Burn Out at the Hydrogen Bar by Chemlab Burn Out at the Hydrogen Bar by Chemlab

Coldwave

Main article: Industrial metal

Coldwave has its roots in industrial metal acts like the Young Gods and Ministry, and exploded on the American scene in the mid-1990s. Albums like Chemlab's Burn Out at the Hydrogen Bar exemplified the typical coldwave sound: rock-like guitars with prominent synthesizer accompaniment, and live or sampled drums. Lyrical content varies, but is typically cyberpunk-oriented in some fashion, often with pop sensibilities. Coldwave record labels had a notoriously short lifespan. Coldwave is also known as synthcore and includes groups who do not use guitars such as Babyland.

Artists: Chemlab, 16 Volt, Hate Dept., Out Out,
Labels: Re-Constriction Records (USA), Fifth Colvmn Records (USA). If It Moves (USA).

Death industrial

Death industrial can be described as having much of the same source sounds as power electronics, but used to create a deep atmospheric sound with some thematic similarity to doom metal or death metal. It often featured a more flowing rhythm and deeper, less abrasive sound than power electronics. The Grey Wolves are credited for pioneering the style, but many the concepts of death industrial were first seen in NON.

Artists: The Grey Wolves, Brighter Death Now, Atrax Morgue
Labels: Cold Meat Industry (Sweden), Slaughter Productions (Italy)

Dark industrial

Dark industrial is the marriage of dark ambient and industrial. Much like dark ambient, the style is a minimalist soundscape. What separates dark ambient from dark industrial is the harshness. The droning and distorted samples of dark ambient are replaced by waves of static and eerie melodies.

Artists: Gruntsplatter, Innana (artist), Keimverbreitung
Labels: Malignant Records (USA), Cold Meat Industry (Sweden), Cold Spring (UK)

Third wave (90s to 00s)

Perhaps as a reaction to the band and rock-oriented feel of the mid-nineties, industrial music made a radical shift towards computer-generated, one-person acts. Eschewing the explosive stage shows that were commonplace, many performances now consist of a single artist on stage, surrounded by computers and electronic music equipment. The structure itself is opening itself up to even further experimentation, with modern equipment making a number of previously unattainable effects and techniques fair game for anyone with enough computer savvy and patience.

Aggrotech

Main article: Aggrotech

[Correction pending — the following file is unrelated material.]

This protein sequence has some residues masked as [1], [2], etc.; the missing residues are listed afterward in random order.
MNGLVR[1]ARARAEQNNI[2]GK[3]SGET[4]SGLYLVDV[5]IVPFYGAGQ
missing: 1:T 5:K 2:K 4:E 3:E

Aggrotech is an evolution of electro-industrial that first surfaced in the mid-1990s but has been revitalised in recent years. More recently referred to as Terror EBM or "Hellektro", its sound is typified by somewhat harsh song structures, aggressive beats and lyrics of a militant, pessimistic or explicit nature. Typically, the vocals are distorted to sound hoarse, harsh and without tone. Artists also frequently use atonal melodic structures.

Artists: Aghast View, Suicide Commando, Wumpscut, Psyclon Nine, Hocico, Virtual Embrace, Tactical Sekt, Grendel, Tamtrum
Labels: NoiTekk (Germany), Mao Music
Viva 6581 by Tarmvred Viva 6581 by Tarmvred

Industrial techno

Industrial techno is a cross between power noise, traditional industrial, and techno. It often resembles house music in structure, while keeping the harsh sounds, noises, and fast pacing of industrial music. Although sampled and processed guitars are not uncommon, lyrics and a verse-chorus-verse structure are very rare.

Artists: Pow[d]er Pussy, Punch Inc., Mimetic, Tarmvred, Ultraviolence
Labels: Ant-Zen (Germany), M-Tronic (France), Ad Noiseam
Nord by Imminent Starvation Nord by Imminent Starvation

Power noise

Main article: Power noise

Power noise (also known as rhythmic noise) takes its inspiration from some of the more structured and distorted early industrial acts, such as Esplendor Geométrico. There are also certain techno and technoid influences. The term "power noise" was originally coined by Raoul Roucka, who records as Noisex. Typically, power noise is based upon a distorted kick drum from a drum machine such as a Roland TR-909, uses militaristic 4/4 beats, and is usually instrumental. Sometimes a melodic component is added, but this is almost always secondary to the rhythm. Power noise tracks are typically structured and danceable, but are known to be occasionally abstract. This genre is showcased at the annual Maschinenfest festival in Aachen, Germany, as well as at Infest in Bradford, UK.

Artists: Winterkälte, Imminent Starvation, Axiome, Converter, 5f 55. Haus Arafna
Labels: Ant-Zen (Germany), Hands Productions (Germany)
Sample of "Tentack One" by Imminent Starvation
Sample of "Death Time" by Converter

Formless by Gridlock Formless by Gridlock

Technoid

Main article: Technoid

Technoid acts take inspiration from IDM, experimental techno and noise music. The end result is usually diverse IDM-influenced rhythms with varying levels of noise and industrial influence. Artists will often use non-conventional sounds within their music, such as field recordings of natural phenomena, dated 8-bit electronic equipment, or samples from artists of a wildly different genre. It is not uncommon for two albums by the same artist to have drastically different sounds and structures, resulting in a number of acts that have evolved a great distance from where they were only years ago. German label Hymen Records is largely responsible for the term and the style.

Artists: Gridlock, Black Lung, Somatic Responses, Xingu Hill
Labels: Hymen (Germany), Mirex (Germany), <UNIT> (USA)

Drum 'n' noise

Drum 'n' noise Combines elements of breakcore, IDM, Industrial, hardcore techno and power noise, often with a fairly free structure similar to more chaotic IDM and breakcore artists. The term was coined by the act Winterkälte when it was used as the name for one of their albums.

Artists: Enduser, Hecate, Tuareg Geeks, Aphex Twin

Home | Up | List of industrial music subgenres | Ambient industrial | Christian industrial | Dark electro | Industrial fashion | Futurepop | Horripilation | Infest

Music Sound, v. 2.0, by MultiMedia

This guide is licensed under the GNU Free Documentation License. It uses material from the Wikipedia.